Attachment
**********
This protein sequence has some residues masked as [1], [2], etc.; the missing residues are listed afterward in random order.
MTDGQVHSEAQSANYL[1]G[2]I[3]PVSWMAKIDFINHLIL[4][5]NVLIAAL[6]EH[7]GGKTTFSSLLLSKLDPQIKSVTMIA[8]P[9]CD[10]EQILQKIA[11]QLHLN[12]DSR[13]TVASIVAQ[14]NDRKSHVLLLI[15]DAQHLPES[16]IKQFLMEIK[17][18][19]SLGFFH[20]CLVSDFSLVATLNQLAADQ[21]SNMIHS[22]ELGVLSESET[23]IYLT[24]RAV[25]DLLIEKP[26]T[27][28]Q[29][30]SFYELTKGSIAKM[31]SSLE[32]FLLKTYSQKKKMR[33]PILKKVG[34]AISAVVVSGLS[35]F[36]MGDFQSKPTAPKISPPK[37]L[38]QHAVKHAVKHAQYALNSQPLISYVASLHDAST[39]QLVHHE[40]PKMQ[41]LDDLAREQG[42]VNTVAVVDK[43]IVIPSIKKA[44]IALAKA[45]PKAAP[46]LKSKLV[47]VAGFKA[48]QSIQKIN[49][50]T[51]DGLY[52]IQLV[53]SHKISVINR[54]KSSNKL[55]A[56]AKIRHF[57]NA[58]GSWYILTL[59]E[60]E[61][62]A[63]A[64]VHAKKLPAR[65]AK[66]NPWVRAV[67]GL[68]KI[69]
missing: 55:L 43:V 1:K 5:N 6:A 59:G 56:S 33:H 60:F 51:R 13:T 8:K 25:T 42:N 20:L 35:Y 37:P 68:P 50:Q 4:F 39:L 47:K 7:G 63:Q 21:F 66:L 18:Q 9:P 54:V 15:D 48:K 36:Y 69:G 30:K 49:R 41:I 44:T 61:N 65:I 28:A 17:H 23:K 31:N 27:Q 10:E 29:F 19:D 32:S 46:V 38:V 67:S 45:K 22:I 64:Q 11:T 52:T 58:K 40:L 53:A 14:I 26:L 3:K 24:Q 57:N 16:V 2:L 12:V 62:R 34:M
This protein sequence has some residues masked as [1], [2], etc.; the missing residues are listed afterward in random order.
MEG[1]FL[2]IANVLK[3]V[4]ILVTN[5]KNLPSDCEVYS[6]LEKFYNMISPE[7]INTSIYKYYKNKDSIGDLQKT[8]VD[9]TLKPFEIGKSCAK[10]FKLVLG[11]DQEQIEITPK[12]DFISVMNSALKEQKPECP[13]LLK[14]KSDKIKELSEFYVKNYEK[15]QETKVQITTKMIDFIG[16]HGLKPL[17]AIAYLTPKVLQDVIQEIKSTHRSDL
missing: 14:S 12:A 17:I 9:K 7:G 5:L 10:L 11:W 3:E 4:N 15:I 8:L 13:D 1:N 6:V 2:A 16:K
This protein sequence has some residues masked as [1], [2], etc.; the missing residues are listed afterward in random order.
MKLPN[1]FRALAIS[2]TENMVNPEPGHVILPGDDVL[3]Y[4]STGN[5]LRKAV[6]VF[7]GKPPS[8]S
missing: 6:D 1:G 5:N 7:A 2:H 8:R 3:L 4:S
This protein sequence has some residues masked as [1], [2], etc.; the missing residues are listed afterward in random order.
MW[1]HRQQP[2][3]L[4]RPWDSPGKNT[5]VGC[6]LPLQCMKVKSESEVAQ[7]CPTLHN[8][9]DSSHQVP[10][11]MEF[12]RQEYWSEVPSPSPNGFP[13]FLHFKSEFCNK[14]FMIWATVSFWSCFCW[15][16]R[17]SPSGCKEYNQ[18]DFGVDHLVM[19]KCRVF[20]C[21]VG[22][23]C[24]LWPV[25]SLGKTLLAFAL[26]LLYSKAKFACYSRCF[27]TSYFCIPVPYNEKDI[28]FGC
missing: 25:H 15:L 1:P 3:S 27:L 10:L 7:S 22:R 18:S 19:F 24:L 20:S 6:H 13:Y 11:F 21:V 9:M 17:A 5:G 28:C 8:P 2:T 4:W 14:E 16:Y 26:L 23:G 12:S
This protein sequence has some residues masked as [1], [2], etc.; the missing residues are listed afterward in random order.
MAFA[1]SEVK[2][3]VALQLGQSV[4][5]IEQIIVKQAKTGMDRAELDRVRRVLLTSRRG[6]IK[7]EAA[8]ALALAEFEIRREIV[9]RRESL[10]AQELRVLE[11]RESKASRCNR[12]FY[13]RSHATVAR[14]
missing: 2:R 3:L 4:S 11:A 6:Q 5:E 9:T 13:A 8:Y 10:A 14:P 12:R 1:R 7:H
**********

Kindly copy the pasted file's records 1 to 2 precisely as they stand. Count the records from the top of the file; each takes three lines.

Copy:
This protein sequence has some residues masked as [1], [2], etc.; the missing residues are listed afterward in random order.
MTDGQVHSEAQSANYL[1]G[2]I[3]PVSWMAKIDFINHLIL[4][5]NVLIAAL[6]EH[7]GGKTTFSSLLLSKLDPQIKSVTMIA[8]P[9]CD[10]EQILQKIA[11]QLHLN[12]DSR[13]TVASIVAQ[14]NDRKSHVLLLI[15]DAQHLPES[16]IKQFLMEIK[17][18][19]SLGFFH[20]CLVSDFSLVATLNQLAADQ[21]SNMIHS[22]ELGVLSESET[23]IYLT[24]RAV[25]DLLIEKP[26]T[27][28]Q[29][30]SFYELTKGSIAKM[31]SSLE[32]FLLKTYSQKKKMR[33]PILKKVG[34]AISAVVVSGLS[35]F[36]MGDFQSKPTAPKISPPK[37]L[38]QHAVKHAVKHAQYALNSQPLISYVASLHDAST[39]QLVHHE[40]PKMQ[41]LDDLAREQG[42]VNTVAVVDK[43]IVIPSIKKA[44]IALAKA[45]PKAAP[46]LKSKLV[47]VAGFKA[48]QSIQKIN[49][50]T[51]DGLY[52]IQLV[53]SHKISVINR[54]KSSNKL[55]A[56]AKIRHF[57]NA[58]GSWYILTL[59]E[60]E[61][62]A[63]A[64]VHAKKLPAR[65]AK[66]NPWVRAV[67]GL[68]KI[69]
missing: 55:L 43:V 1:K 5:N 6:A 59:G 56:S 33:H 60:F 51:R 13:T 8:K 25:T 42:N 20:L 35:Y 37:P 68:P 50:Q 4:F 39:L 47:K 7:G 63:Q 21:F 66:L 18:Q 9:P 54:V 15:D 48:K 36:Y 69:G 30:K 49:R 41:I 44:T 61:N 65:I 28:A 17:H 23:K 31:N 27:Q 10:E 29:F 19:D 32:S 46:V 38:V 67:S 45:K 22:I 64:Q 11:T 52:T 58:K 40:L 53:A 14:I 26:L 3:K 24:Q 57:N 16:V 2:L 12:V 62:R 34:M
This protein sequence has some residues masked as [1], [2], etc.; the missing residues are listed afterward in random order.
MEG[1]FL[2]IANVLK[3]V[4]ILVTN[5]KNLPSDCEVYS[6]LEKFYNMISPE[7]INTSIYKYYKNKDSIGDLQKT[8]VD[9]TLKPFEIGKSCAK[10]FKLVLG[11]DQEQIEITPK[12]DFISVMNSALKEQKPECP[13]LLK[14]KSDKIKELSEFYVKNYEK[15]QETKVQITTKMIDFIG[16]HGLKPL[17]AIAYLTPKVLQDVIQEIKSTHRSDL
missing: 14:S 12:A 17:I 9:K 7:G 5:L 10:L 11:W 3:E 4:N 15:I 8:L 13:D 1:N 6:V 2:A 16:K